In “odd jobs” we examine some less traditional posts and the characters and writers behind them to inspire you to investigate potential for your own character.
Today we have the pleasure of speaking to Marine Captain Kiran Han playing a Trill Marine CO assigned to the USS Juneau.
TAYBRIM: Tell us a little about the writer behind the character — where in the world do you hail from?
HAN: I grew up in Rochester, New York but moved to the Boston, Mass area after college.
Your character is the Commanding Officer in the Marines Department, could you tell us what that posting looks like on a day-to-day basis?
It’s an interesting balancing act. Finding where a Marine can shine without stepping on the toes, or the writing, of the security department. I tend to push my character in a more formal, typically Military, tone. The marine unit on the Juneau is small and designed to be blended into the other departments based on secondary skill sets. So a lot of the writing is about that interface, providing the Captain and the departments additional options that may not normally be available.
Your current character is the new host of the same Han symbiont as your previous character. Can you tell us what it’s like to play two different Trill tied by the same host?
It’s an interesting way to write. I had taken a break from the game for a while, about a year and a half, give or take a month or two, so when I got approval to come back, I knew I’d be dropping some in rank, and would need to explain the absence. I also happened to be watching the end of DS9, so the Ezri/Jadzia plot line was sitting in front of me. I knew I was coming back to the Juneau, with a couple of characters that Delan had written with at the Embassy and the Eagle. So getting to play that ghost of a dead friend card was, and is fun.
One of the things that it does is help force you to think about your characters and what makes them different and what the previous host brings to the table. Delan was a scientist, so his view of the world is pretty opposite of Kiran’s. Kiran isn’t nearly as smart as Delan was, but he has all of these memories of what it was like to be the brain in the room, so there is a little inferiority complex going on when the Blue Shirts start talking.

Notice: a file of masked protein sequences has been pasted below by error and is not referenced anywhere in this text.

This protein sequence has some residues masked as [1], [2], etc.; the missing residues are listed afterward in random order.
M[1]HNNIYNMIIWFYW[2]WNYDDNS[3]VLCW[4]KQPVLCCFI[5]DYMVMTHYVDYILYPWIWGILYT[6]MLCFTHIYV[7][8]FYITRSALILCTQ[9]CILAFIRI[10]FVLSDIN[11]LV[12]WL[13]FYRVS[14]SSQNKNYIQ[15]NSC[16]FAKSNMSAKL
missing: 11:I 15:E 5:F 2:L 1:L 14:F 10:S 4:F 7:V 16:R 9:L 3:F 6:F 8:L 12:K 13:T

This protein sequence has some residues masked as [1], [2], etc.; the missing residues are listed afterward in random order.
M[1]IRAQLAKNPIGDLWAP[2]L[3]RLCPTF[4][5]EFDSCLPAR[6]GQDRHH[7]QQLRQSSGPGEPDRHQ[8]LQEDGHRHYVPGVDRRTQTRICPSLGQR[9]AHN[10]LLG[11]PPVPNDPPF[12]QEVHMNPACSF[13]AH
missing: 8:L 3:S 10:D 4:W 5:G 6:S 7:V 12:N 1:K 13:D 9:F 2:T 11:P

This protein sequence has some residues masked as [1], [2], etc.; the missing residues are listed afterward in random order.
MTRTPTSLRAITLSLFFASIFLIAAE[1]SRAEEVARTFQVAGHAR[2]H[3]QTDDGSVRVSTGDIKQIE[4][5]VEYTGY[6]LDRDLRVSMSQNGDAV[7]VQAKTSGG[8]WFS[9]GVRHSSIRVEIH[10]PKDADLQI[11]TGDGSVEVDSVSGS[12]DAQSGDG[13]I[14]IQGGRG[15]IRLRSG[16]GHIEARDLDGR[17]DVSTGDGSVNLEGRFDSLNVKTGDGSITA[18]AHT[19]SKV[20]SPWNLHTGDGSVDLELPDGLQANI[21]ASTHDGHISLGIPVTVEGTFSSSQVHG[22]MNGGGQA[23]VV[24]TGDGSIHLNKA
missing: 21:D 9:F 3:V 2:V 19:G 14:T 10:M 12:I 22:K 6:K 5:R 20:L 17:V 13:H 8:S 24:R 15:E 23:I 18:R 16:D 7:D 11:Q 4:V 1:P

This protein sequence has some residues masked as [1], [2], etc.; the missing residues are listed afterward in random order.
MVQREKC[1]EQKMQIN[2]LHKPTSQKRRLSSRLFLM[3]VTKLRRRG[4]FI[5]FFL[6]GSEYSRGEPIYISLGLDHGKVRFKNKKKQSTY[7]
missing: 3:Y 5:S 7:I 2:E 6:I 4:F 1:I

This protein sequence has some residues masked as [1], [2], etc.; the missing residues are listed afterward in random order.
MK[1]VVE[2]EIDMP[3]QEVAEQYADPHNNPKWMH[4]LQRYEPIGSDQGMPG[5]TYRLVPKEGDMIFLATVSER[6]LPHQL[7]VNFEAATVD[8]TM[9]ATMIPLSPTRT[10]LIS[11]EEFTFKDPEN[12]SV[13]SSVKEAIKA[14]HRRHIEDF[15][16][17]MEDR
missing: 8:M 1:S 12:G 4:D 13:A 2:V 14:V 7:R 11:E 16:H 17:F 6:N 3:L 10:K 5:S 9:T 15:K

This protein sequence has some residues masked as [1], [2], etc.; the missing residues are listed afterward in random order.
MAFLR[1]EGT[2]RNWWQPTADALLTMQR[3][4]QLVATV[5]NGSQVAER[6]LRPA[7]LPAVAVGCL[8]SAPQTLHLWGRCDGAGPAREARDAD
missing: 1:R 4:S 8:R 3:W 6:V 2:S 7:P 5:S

I think it’s also a good thing to do, one of the defining characteristics of the Trill is this lineage of hosts connected by a single symbiont. Bringing that to the front is the same as leaning into the logic for Vulcans or honor for Klingons. It’s been, and will be, a lot of fun to play with the psychological aspects of that transition, especially with Delan’s former friends and comrades around to bounce off of.
Do you have any memorable moments from this character you could share with us?
So I’m still getting back into things, I got back just as a mission started so I’ve only had one downtime to really do some deep character development, but so far the most memorable moment has been Kiran’s arrival, introducing himself to Oddas, Delan’s former CO on the Eagle, where Delan was the XO. That emotional scene of Oddas finding out that Delan had died, kind of, but maybe not because the guy with all of Delan’s memories is standing right in front of her. I’m looking forward to realigning those relationships as we go.
Are there any challenges that you face playing a Marine that might be different when writing for another duty post?
The Marines are an interesting duty station. They are probably the most out of canon posting of the not typical departments. We’ve got something on screen for most of the other postings, but Marines are really a creation of the fandom. So I don’t have a lot of reference material to work with when figuring out just what a Starfleet Marine is. So as a writer I need to do a lot of figuring out where the boundaries of the role are myself.
And lastly, if anyone was wanting to write for this duty post, what advice would you give them?
Talk with your CO and XO, and potentially the Security/Tactical Chief. Figure out the interface between the Marines and Security. Every ship and station that has Marines uses them slightly differently so don’t assume that because you know how Ship A uses them will be the same as how Ship B does. Because there is such potential for overlap, you really want to lean into the collaborative nature of the game.
Also, if you can give your character some secondary skills, combat medic, some kind of engineering background, you will likely find it useful. Not every mission can be full of combat, so having something else to fall back on during missions will help make sure you can always be in the thick of things during less combat focused missions.
Thanks for your time, Marine Captain Han!